Celebrated Jukebox Design
Wurlitzer was most known for its classic jukebox design from the 1930s and 1940s, although the American company began as a piano manufacturer in the late 1800s. It quickly expanded into the manufacture of coin-operated record players and, as moviegoing became more popular, cinema organs. Wurlitzer branched into jukeboxes and freezers after the 1929 Wall Street Crash, creating its first jukebox in 1934 (the tenselection Model P10) and hiring Paul Fuller as its principal designer in 1935. Despite stiff competition from Seeburg, AMI, and RockOla, it quickly rose to the top of the field.
During Fuller’s thirteen years at Wurlitzer, the company’s designs were distinguished by the use of theatrical lighting effects (such as those produced by “bubble tubes,” colour filters, and polarised film), coloured plastics, and chromium plating. The 312 (1936), the arch-topped 750 Peacock (1941), and the extremely popular 1015 were among the great models of these years (1946).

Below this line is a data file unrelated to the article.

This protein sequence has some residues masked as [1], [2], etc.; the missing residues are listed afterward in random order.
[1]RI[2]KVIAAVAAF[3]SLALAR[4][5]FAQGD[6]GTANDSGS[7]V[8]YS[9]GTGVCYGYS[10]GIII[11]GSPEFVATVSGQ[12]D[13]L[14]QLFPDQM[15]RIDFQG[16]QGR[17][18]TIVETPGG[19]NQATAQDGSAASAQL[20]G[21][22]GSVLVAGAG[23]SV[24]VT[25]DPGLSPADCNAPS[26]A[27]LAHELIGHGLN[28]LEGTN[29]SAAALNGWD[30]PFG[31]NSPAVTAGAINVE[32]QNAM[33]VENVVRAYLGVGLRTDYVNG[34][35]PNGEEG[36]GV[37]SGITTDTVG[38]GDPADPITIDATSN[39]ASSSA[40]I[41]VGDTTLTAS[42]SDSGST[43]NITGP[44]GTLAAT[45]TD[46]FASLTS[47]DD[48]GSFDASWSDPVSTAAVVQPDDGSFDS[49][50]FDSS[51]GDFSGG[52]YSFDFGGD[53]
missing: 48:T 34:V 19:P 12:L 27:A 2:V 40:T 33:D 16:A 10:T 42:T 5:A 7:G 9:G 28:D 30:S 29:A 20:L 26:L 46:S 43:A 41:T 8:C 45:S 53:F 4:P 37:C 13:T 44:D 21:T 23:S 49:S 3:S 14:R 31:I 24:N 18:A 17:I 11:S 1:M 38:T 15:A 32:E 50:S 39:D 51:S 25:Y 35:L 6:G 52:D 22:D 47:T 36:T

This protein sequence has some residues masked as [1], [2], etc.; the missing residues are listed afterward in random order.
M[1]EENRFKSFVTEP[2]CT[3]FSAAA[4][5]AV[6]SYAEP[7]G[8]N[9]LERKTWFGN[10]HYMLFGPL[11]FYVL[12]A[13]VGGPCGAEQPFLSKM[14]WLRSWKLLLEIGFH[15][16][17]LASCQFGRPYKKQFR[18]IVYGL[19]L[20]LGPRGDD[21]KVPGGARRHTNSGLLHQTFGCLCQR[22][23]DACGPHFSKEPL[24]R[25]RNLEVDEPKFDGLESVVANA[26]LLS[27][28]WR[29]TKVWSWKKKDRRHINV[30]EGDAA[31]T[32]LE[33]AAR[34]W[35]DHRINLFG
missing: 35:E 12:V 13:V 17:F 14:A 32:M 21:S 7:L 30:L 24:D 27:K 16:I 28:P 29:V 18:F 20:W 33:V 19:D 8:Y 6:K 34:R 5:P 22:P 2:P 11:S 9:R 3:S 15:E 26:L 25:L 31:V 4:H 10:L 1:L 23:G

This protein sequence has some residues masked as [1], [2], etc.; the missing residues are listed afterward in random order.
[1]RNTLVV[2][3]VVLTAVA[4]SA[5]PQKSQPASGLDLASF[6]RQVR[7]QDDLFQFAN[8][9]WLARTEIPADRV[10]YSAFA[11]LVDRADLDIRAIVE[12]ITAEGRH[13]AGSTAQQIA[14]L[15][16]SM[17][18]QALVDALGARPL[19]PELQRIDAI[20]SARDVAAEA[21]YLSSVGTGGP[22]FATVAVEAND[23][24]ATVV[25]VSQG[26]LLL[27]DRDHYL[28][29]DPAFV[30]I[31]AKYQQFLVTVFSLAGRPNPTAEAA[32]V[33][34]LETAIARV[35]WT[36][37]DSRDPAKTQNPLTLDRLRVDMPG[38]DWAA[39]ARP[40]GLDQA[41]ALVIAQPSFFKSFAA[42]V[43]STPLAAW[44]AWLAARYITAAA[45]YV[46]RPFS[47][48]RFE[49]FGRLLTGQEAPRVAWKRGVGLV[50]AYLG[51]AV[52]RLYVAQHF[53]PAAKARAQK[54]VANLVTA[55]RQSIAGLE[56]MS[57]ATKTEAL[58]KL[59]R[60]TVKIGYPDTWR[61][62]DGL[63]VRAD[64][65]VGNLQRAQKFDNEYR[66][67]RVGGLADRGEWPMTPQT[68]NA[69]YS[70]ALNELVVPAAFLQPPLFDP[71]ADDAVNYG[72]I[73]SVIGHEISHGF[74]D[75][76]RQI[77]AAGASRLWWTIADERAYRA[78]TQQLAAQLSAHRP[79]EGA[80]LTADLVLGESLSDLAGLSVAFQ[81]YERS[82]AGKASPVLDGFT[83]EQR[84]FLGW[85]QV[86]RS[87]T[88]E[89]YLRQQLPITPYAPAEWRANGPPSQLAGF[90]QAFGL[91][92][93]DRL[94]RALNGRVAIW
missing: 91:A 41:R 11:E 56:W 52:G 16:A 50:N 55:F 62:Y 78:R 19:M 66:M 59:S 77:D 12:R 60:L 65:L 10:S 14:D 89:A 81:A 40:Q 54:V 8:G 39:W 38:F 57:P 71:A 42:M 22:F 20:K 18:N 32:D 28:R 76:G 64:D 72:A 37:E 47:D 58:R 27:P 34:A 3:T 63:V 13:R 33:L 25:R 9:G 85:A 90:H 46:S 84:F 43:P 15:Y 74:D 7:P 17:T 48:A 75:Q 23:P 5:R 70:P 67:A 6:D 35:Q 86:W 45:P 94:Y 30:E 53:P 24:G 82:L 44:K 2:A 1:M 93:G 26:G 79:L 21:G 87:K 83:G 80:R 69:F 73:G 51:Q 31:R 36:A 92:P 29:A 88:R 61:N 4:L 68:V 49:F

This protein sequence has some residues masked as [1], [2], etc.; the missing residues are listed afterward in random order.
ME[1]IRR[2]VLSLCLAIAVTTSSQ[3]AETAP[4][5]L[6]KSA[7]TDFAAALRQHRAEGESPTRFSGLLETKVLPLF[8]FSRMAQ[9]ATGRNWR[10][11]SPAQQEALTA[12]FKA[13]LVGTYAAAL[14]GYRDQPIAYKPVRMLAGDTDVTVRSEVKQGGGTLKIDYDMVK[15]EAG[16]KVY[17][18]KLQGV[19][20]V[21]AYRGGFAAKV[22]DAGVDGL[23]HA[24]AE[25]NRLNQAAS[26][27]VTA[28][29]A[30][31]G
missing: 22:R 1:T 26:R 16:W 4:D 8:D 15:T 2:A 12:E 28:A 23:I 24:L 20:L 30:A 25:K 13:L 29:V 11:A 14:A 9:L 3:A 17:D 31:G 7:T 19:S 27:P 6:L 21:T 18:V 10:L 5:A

Most Successful Jukebox Design
The latter was the most commercially successful jukebox design ever, with over 56,000 units sold in the first eighteen months of its release. Its primary visual design aspects served as the inspiration for new models in the 1980s, notably the One More Time CD jukebox, which used computerised technology rather than the considerably older phonograph technology of the pre-WWII ‘golden period’ of jukebox designs and production. Jukeboxes were no longer fashionable in the 1960s, thus the firm stopped producing them in the United States, though its German counterpart continued to do so.
Woodham, J. M. (2006). A dictionary of modern design. Oxford University Press.
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